Our school visit: The New Zealand Kiwis rugby squad

Richard Henfield

Richard Henfield is a Junior school teacher and Science consultant from Doncaster. Having worked at many levels of management, Richard is a firm believer that it is the practitioners working in the classroom on a daily basis that have the ability to really make a difference to the lives of young people. With a passion for teaching and a liking for fun, Richard is always on the lookout for new and innovative ways of developing the minds of the children around him through providing them with diverse, engaging and stimulating learning opportunities.

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Website: www.norton-jun.doncaster.sch.uk Email This email address is being protected from spambots. You need JavaScript enabled to view it.

 

As one of the most formidable forces in the world of rugby, the New Zealand teams put the fear of god into their opposition with the globally-known Haka. Very rarely do they receive a challenge in kind from a fifty strong squad of junior school children as they did from our children at Norton Junior School (NJS), Doncaster in October 2013.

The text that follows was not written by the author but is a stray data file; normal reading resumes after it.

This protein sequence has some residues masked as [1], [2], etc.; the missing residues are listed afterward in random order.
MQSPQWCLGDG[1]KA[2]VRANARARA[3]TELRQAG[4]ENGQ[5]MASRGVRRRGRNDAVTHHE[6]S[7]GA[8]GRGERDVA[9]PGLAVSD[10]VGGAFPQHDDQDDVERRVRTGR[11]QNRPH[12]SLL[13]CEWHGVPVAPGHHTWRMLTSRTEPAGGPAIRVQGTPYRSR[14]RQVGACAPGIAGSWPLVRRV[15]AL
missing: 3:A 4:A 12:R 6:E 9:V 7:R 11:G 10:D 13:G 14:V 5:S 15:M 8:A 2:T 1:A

During the Rugby League World Cup, hosted by England, the Kiwi squad were based in Doncaster. Being a huge rugby fan, I jumped at the chance to greet the Kiwis. The opportunity was presented by the community programme at The Dons RLFC lead by Martin Rowlands and Carl Hall, and what better way to welcome the Kiwis than with the ‘Ka Mate’ haka?

As a school, we were holding a ‘sponsored day’ with a global theme which involved the children studying dances, traditions and customs from around the world. Talk about a small world: the year Six’s project was coming to Doncaster. The dances and traditions of the Maori became a real focus for the whole school. This wasn’t just finding out about another culture anymore; this was learning about another culture first-hand. Especially when we found out that the current world champions would be coming into our classrooms. I digress - the welcome…